When the gunman left the theatre by an emergency exit only minutes into the movie, an usher that was paying attention would think it was strange for someone to have stayed up until midnight and purchase a $12 movie ticket just to run out on one of the most anticipated movies of the year.  All the usher would have had to do was walk down to the emergency door and check to make sure it was closed.  Apparently, the gunman propped the door on the way out, suited up for his killing spree, and returned minutes later.  The usher would have had to remove whatever the prop was and pull the door closed.  If the usher followed that with a quick call to the front desk of the theatre, a place that usually has one or two police officers nearby, the officers could have gone outside to see a frustrated gunman trying to break through a very heavy fire door that was designed to only open from the inside.

With his knowledge of binary chemical agents, the murderer could have even brought weapons into the theatre that would not show up on an x-ray or metal detector, and would be undetectable by dogs.  People trained in behavioral profiling would have spotted him long before he got to the place he could have used those things.  If you aren’t sure about this idea of behavioral profiling, take these two bits of information into consideration.  Since 1948, El Al has had only one hijacking.  Its most sophisticated weapon against terror is a pair of well-trained eyes.  Second, if you don’t believe in the ability of an observant person to predict someone’s actions merely by watching, then attend the World Series of Poker.  Doyle Brunson, a legend of the game, has made a career out of predicting the actions of an opponent through observing the slightest behaviors known as “tells.”  While maybe not as good as Doyle, there are tens of thousands of people in the US that have similar skills and make lots of money using them.

Instead of gambling with our security by putting fairly useless technology in the field, we need to invest in the finest machine walking the face of the Earth, a human being.

Is Open Source bad for business?

There are people that contend that Open Source destroys entrepreneurialism.  Not only does Open Source not have to destroy the entrepreneurial spirit, it can drive it by motivating companies to find ways to add value to the free software.  Take your average gas station.  It makes money from air and water, both of which are free.  When it installs a machine that compresses free air that can be added into a car tire, it charges 75¢ for the use of the inflation machine.  It takes the same machine, puts a large tube with a nozzle on it, flips the polarity of the DC motor, and it removes large quantities of air from your car with any debris within range.  The station charges 75¢ for the use of the vacuum.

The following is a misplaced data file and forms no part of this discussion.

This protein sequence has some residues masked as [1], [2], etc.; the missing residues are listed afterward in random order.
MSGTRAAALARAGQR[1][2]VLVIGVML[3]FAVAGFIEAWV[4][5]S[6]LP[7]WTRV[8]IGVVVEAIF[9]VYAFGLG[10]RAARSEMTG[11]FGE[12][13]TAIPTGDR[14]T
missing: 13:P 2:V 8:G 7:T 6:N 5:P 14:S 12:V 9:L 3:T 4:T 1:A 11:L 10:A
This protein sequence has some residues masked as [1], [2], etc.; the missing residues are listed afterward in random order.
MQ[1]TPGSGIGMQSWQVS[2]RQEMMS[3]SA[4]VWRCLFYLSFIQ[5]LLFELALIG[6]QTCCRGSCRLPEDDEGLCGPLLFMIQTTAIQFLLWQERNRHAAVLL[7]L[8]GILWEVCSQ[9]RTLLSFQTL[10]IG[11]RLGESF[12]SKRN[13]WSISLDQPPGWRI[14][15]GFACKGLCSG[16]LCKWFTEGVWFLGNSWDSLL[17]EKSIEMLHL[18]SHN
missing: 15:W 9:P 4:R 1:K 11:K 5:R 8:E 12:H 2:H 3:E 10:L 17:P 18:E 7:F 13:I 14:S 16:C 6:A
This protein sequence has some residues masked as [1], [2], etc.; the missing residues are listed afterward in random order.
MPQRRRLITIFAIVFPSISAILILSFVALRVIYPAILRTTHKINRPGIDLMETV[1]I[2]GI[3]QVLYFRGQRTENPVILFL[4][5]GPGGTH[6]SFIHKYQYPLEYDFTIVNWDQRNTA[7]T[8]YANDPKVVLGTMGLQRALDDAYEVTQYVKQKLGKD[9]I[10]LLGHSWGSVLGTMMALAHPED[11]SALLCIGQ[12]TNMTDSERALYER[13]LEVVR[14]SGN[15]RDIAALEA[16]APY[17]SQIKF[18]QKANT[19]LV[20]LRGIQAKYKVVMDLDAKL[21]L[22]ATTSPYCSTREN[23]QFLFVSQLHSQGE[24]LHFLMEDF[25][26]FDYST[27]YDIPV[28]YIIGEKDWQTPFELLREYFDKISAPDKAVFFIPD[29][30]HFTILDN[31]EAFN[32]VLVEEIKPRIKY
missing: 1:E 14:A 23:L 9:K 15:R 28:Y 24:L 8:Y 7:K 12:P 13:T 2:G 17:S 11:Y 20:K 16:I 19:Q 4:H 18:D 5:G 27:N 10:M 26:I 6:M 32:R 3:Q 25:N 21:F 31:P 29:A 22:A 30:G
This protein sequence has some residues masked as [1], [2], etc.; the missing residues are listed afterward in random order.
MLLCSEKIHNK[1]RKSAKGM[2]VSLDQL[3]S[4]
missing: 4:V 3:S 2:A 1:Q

The same approach breeds healthy competition which is the core of any free-market capitalist society.  Two gas stations may charge 75¢ for the tire inflator, but the station that leaves the air on for an extra 60 seconds and puts a pressure gauge on the end of hose will draw more customers because its offering is better than that of its competitor.  Both stations may lose out to a third station that gives its patrons free use of the inflator when they purchase gas because in a tight economy, everyone is looking to get something for nothing.

The greatest application of this principle is not found in the tire inflator or the vacuum.  It is found in the gas station’s refrigerated case where it takes plain old tap water that has been run through a filter and placed in a flimsy plastic bottle and sells it to you for $1.75 during the week and $2.25 on July 4th.

In the hands of an entrepreneur, a thing that costs nothing can be worth something.

Tom Sawyer is smiling down upon us from heaven.